Given the rising significance of courts in global politics, and the mounting number of environmental cases before human rights courts, Defne Gonenc has focused her PhD thesis in International Relations/Political Science on how litigation contributes to norm transformation in human rights approaches to environmental protection. She gives us more information on her research, which she was able to carry out notably as the first recipient of the Alumni Scholarship.
Why did you decide to study the impact of litigation on norm transformation?
Using courts for dealing with core political issues has become one of the most significant phenomena of the 21st century. For example, issues such as sexual rights, environmental protection, climate change and prohibition of political parties are all handled by courts.
Social movements also frequently use courts to challenge the actions of executive bodies and companies. Since neoliberal political economy has not permitted a paradigm shift so far, activists rely on the tools of human rights as a last resort, and carry their issues to the courts. Then the question we need to pose becomes: “Can we use the courts for seeking larger normative change, something beyond the individual gains at the courts?” In my thesis, I wanted to analyse this question from a specific angle, by looking at the role of litigation in norm transformation and by theorising norm transformation as a specific type of norm change.
Can you describe your thesis and its major findings?
To achieve full development as human beings, both an environment free of degradation and the enjoyment of human rights by all are necessary. The enjoyment of human rights and environmental well-being are inseparably linked. A healthy environment is a precondition for the fulfilment of human rights, and human rights violations may cause environmental degradation. Due to the rising number of environmental cases before human rights tribunals, and the interlinkages between human rights and environmental protection, the thesis analyses how litigation plays a role in norm transformation. In order to answer this question, the thesis theorises litigation as a process. Hence, it looks at what happens before and after the trial.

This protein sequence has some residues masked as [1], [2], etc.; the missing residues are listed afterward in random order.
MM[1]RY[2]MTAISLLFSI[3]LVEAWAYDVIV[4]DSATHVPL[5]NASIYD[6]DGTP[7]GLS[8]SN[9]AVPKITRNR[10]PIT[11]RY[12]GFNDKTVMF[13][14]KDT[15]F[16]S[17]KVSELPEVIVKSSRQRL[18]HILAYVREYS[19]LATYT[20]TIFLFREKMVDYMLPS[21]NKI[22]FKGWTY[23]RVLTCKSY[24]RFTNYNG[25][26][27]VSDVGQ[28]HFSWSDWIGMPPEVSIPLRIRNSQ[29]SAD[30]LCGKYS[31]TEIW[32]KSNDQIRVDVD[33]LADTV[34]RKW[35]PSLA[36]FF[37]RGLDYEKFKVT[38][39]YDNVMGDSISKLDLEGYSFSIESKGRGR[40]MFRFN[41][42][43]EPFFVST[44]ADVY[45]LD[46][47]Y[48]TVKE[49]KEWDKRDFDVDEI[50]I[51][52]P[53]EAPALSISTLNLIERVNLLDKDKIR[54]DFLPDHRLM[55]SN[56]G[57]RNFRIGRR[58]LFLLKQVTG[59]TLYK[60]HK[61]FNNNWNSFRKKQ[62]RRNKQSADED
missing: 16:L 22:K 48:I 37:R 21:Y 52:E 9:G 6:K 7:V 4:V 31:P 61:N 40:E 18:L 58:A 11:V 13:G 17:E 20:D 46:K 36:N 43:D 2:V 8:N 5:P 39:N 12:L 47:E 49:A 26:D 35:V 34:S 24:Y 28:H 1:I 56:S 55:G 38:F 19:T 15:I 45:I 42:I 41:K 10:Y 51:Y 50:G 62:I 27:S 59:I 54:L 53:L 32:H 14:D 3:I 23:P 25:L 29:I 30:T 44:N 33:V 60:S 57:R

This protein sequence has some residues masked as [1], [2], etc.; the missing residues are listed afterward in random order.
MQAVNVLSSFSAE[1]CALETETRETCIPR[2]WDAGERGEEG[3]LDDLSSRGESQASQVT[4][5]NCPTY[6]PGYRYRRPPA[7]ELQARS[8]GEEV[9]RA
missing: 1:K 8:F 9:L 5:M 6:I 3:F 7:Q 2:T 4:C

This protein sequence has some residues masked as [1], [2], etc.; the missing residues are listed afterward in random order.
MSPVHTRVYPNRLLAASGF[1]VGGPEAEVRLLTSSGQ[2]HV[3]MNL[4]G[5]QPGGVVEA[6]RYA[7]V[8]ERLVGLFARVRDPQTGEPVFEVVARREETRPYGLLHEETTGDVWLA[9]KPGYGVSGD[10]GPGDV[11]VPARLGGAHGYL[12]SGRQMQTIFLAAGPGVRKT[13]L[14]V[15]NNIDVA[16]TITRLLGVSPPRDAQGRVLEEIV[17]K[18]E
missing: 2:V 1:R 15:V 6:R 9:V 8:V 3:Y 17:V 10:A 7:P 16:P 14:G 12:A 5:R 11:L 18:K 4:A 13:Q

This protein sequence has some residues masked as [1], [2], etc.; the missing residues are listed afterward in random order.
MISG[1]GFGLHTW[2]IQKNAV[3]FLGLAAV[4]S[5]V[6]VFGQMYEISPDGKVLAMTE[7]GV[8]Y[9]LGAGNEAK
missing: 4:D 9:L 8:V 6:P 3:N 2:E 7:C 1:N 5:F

The major finding is that the role of litigation in norm transformation depends on how litigation mechanisms interact with each other in a specific case. In other words, the role of litigation in norm transformation is context dependent.
Can you give an example of the policy relevance of your thesis?
Particularly in modern liberal democracies, many people still believe in a powerful and independent judiciary as a key tool for a healthy and democratic life. However, my thesis shows that the impact of litigation on norm transformation in human rights approaches to environmental protection is ambivalent. In other words, although many social movements rely on courts as a last resort, the impact of courts on norm transformation is context dependent.
How did you finance your studies and field trips?
In 2013 I received the Alumni Scholarship as the first-time recipient, which financed my first PhD year. I am very thankful to all Graduate Institute alumni, without whom I would not have been able to pursue my studies. I hope this scholarship will be offered to many more future students, permitting them to come to the Institute.
During the rest of my PhD, I first worked as a teaching assistant for the environmental track at MINT, which immensely helped me to advance my knowledge in the field. I am very thankful to all MINT students, professors and staff for very positively contributing to my PhD life. It was a wonderful experience.
In addition, I worked as a research assistant of three professors: Liliana Andonova (who is also my supervisor), Filipe Calvão and Ronald Jaubert. I am very grateful to each of them for having me in their projects. I learnt a lot as a part of their teams.
Last but not least, for my field trips, I have to thank my parents and my saving skills
– and a little bit the Department of International Relations/Political Science since it also offered a small contribution.
What are you going to do?
I would like to be an academic; therefore, I plan to pursue a post-doc in Europe. I will continue working on environmental and agricultural politics with a focus on India and Turkey.
Would you like to a give a message to other students of political science and international relations?
They should believe in the magical three: hope, love and trust! Hope, love and trust can and will change the world. Why should they believe in this? Because the rules of the game change as you play it. We are all both actors and scriptwriters at the same time. You might be acting in a scenario that you really dislike. But continue. Do implement the magical three in your daily life. Then, you will recognise the change. And enjoy. The process is more important than the outcome.
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Defne Gonenc defended her PhD thesis in International Relations/Political Science on 12 October 2018. Professor Elisabeth Prügl presided the committee, which included Professor Liliana Andonova and Adjunct Professor Jorge Viñuales, thesis co-directors, and Mr Sandeep Sengupta, Global Coordinator – IUCN Climate Change Portfolio, International Union for Conservation of Nature, Switzerland.
Full citation of the PhD thesis:
Gonenc, Defne. “The Role of Litigation in Norm Transformation: A Study of Human Rights Approaches to Environmental Protection.” PhD thesis, Graduate Institute of International and Development Studies, Geneva, 2018.